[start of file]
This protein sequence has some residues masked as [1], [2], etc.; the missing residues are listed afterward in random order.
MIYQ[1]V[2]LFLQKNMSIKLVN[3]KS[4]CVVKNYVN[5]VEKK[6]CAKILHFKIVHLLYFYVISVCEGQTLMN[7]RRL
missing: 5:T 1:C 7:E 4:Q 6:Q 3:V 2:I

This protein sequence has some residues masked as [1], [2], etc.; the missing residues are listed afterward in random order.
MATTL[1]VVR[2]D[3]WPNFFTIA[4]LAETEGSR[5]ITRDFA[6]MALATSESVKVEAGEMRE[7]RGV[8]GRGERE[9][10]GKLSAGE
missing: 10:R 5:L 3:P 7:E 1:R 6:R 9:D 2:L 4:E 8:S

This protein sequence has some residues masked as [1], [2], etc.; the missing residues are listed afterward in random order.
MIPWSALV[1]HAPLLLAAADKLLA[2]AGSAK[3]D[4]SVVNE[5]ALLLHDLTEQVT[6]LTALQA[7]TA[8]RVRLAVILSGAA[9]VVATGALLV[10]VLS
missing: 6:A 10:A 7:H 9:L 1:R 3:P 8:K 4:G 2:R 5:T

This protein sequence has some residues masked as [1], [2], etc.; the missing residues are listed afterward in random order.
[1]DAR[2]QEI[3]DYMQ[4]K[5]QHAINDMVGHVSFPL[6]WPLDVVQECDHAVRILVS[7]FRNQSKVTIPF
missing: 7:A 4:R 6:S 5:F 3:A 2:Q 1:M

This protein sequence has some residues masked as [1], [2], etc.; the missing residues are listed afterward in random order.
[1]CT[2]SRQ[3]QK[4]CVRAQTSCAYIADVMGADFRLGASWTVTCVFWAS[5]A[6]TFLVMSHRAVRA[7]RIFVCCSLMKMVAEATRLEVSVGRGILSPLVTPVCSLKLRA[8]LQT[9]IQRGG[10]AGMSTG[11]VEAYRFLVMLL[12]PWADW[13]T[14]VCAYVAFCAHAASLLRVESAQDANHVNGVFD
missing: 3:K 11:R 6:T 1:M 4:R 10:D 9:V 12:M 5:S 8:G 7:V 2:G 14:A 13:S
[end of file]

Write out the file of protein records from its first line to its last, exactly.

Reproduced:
This protein sequence has some residues masked as [1], [2], etc.; the missing residues are listed afterward in random order.
MIYQ[1]V[2]LFLQKNMSIKLVN[3]KS[4]CVVKNYVN[5]VEKK[6]CAKILHFKIVHLLYFYVISVCEGQTLMN[7]RRL
missing: 5:T 1:C 7:E 4:Q 6:Q 3:V 2:I

This protein sequence has some residues masked as [1], [2], etc.; the missing residues are listed afterward in random order.
MATTL[1]VVR[2]D[3]WPNFFTIA[4]LAETEGSR[5]ITRDFA[6]MALATSESVKVEAGEMRE[7]RGV[8]GRGERE[9][10]GKLSAGE
missing: 10:R 5:L 3:P 7:E 1:R 6:R 9:D 2:L 4:E 8:S

This protein sequence has some residues masked as [1], [2], etc.; the missing residues are listed afterward in random order.
MIPWSALV[1]HAPLLLAAADKLLA[2]AGSAK[3]D[4]SVVNE[5]ALLLHDLTEQVT[6]LTALQA[7]TA[8]RVRLAVILSGAA[9]VVATGALLV[10]VLS
missing: 6:A 10:A 7:H 9:L 1:R 3:P 8:K 4:G 2:R 5:T

This protein sequence has some residues masked as [1], [2], etc.; the missing residues are listed afterward in random order.
[1]DAR[2]QEI[3]DYMQ[4]K[5]QHAINDMVGHVSFPL[6]WPLDVVQECDHAVRILVS[7]FRNQSKVTIPF
missing: 7:A 4:R 6:S 5:F 3:A 2:Q 1:M

This protein sequence has some residues masked as [1], [2], etc.; the missing residues are listed afterward in random order.
[1]CT[2]SRQ[3]QK[4]CVRAQTSCAYIADVMGADFRLGASWTVTCVFWAS[5]A[6]TFLVMSHRAVRA[7]RIFVCCSLMKMVAEATRLEVSVGRGILSPLVTPVCSLKLRA[8]LQT[9]IQRGG[10]AGMSTG[11]VEAYRFLVMLL[12]PWADW[13]T[14]VCAYVAFCAHAASLLRVESAQDANHVNGVFD
missing: 3:K 11:R 6:T 1:M 4:R 10:D 9:V 12:M 5:S 8:G 7:V 2:G 14:A 13:S